Riverside City College's 100th Anniversary Countdown
May 20, 2013
Ira Christopher Landis was born in 1883 to David and Hannah Landis of Indiana. He graduated from the University of Indiana in 1905 and moved to California in 1910 when he took a teaching position in West Riverside. By 1913 he was a principal in the Riverside city school system. Upon the resignation of Raymond Cree, Landis was appointed Riverside Superintendent of Schools on March 5, 1919. The left portion of the photo below appeared that same year in the Riverside Poly High School yearbook. It is an aerial shot of Riverside Poly High School. The first Riverside Junior College classes were held at Poly High. The arrow points to the corner of Terracina Drive and Riverside Avenue (now known as Miné Okubo Drive). This was to be the location of Landis Auditorium 36 years later. Landis can be seen in the right portion of the photo.
Landis was responsible for the first major expansion of support services for rural school districts. He established several new positions in the office to extend its services. Also added to the county staff was a physical education supervisor who went out to the schools to supervise ball games and encourage teachers to become more active in physical education activities. These new positions increased the size of the county office from two to five employees. In 1924, there were 97 schools in the county with 505 teachers and nearly 14,000 students. In 1926, Landis resigned to become Supervisor of Education in Riverside City Schools, and in 1927 he became Riverside’s first Assistant Superintendent. In 1928, he was named superintendent in the district where he served until his retirement in 1951. While he was Superintendent, Landis also served from 1941 to 1952 as a member of the Riverside County Board of Education. The photo below (from the early 1950s) shows the area where Landis Auditorium was to be constructed. The arrow again points to the corner of Terracina Drive and Riverside Avenue (Miné Okubo Drive). The building on the upper half of the photo is the RCC Quadrangle. The buildings seen on the lower half is Riverside Poly High.
In 1955, four years after Landis’ retirement as Superintendent of Riverside City Schools and two years before his passing, the auditorium, which he had helped to bring about, was built. Below is a photo of the members of the Riverside City Board of Education observing the construction of the new building - Richard B. Hampson, Jr., Mrs. E.M. Bonnett, Lewis P. Alabaster, Mrs. Gladys T. Babcock, Superintendent Bruce Miller (pointing), and George C. Pooley. The lower portion of the photo shows the completed auditorium.
However, when first built, the auditorium was not considered RCC property. In early references, it was called the Polytechnic Auditorium. But by the time it was opened on November 8, 1955 it was dedicated to Ira C. Landis. Below is a photo of the plaque in the lobby of Landis Auditorium and a photo of Ira C. Landis around the time of its dedication. The two lower photos show an early evening usage of the auditorium.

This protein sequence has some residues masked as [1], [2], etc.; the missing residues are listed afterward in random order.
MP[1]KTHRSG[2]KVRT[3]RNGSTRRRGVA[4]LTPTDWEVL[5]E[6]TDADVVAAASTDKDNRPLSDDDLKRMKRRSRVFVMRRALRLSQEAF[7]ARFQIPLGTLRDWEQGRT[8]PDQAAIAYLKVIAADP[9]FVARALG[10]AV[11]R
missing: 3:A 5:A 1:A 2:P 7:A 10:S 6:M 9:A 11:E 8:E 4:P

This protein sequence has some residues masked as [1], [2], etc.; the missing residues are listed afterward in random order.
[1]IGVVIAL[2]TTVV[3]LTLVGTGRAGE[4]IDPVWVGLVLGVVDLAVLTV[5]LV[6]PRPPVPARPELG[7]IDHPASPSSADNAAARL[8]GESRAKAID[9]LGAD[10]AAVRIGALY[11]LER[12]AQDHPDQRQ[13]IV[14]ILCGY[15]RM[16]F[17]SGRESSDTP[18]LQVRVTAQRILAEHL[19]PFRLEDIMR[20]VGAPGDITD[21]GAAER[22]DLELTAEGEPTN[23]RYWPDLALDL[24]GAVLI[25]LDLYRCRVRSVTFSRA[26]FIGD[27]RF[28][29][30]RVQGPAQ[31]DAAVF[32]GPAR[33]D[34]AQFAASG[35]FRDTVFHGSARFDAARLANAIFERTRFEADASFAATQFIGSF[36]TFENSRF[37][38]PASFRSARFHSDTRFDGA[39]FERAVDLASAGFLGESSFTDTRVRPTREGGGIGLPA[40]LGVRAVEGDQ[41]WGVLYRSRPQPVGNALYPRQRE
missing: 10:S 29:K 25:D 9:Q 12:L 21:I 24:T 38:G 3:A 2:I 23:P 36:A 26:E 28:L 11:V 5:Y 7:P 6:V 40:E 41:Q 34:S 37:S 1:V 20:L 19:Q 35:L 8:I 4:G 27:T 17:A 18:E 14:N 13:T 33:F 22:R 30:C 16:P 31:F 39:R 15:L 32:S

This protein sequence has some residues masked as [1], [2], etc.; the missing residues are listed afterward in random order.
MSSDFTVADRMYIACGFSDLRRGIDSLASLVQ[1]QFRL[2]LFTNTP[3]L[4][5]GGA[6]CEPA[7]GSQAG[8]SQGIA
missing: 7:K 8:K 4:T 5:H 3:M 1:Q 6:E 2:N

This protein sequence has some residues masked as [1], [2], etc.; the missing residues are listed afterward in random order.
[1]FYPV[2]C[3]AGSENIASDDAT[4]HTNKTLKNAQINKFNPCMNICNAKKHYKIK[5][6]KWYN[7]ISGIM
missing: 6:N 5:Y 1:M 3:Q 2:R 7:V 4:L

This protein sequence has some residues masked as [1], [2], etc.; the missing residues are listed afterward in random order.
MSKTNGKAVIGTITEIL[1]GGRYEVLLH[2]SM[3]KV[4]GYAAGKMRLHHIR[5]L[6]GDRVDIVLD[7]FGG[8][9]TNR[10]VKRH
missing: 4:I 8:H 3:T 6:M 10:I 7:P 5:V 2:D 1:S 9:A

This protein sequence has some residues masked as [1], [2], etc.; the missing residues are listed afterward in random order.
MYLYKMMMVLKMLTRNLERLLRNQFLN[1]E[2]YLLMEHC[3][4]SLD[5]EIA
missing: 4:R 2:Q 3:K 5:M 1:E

Landis Auditorium became RCC property when Poly High moved to its present location on Victoria Avenue in 1965. RCC had purchased the Poly property and demolished its buildings to make room for a Library, Planetarium, Life & Physical Science Buildings and a Student Center. The photo below shows Landis Auditorium (center right). The photo below shows Landis Auditorium (center right). Above the auditorium is the cleared area where Poly High School once stood. Below Landis Auditorium, can be seen houses that once occupied the space where the Alan D. Pauw Business Education building now stands.
Below is a present day photo of the auditorium. It is today known as the Landis Performing Arts Center. In 2015, the building will celebrate its 60th year of serving the community of Riverside.
It is 2 years and 42 weeks until RCC’s 100th Anniversary on March 13, 2016.
The Riverside City College Instructional Media Center is bringing you this five year countdown to RCC’s 100th Anniversary. Our intention is to give everyone a weekly glance at the many people and events that have been a part of the thanks go to the RCC Digital Library Archives and the District’s Office of Strategic Communications and Relations for allowing us to use their photo and newspaper collections. Thanks as well to all of the RCC students and Faculty Advisors that were a part of the yearbook and newspaper staffs. Thanks also to Tom Johnson and Gilbert Jimenez who wrote “the book” about RCC’s history. “Riverside City College 1916-1981- A 65 Year History” is available in the RCC Digital Library.
For copyright purposes, all images originating from Riverside City College publications and the District’s Office of Strategic Communications and Relations are the property of the Riverside Community College District.
Countdown to 100 Years: Archives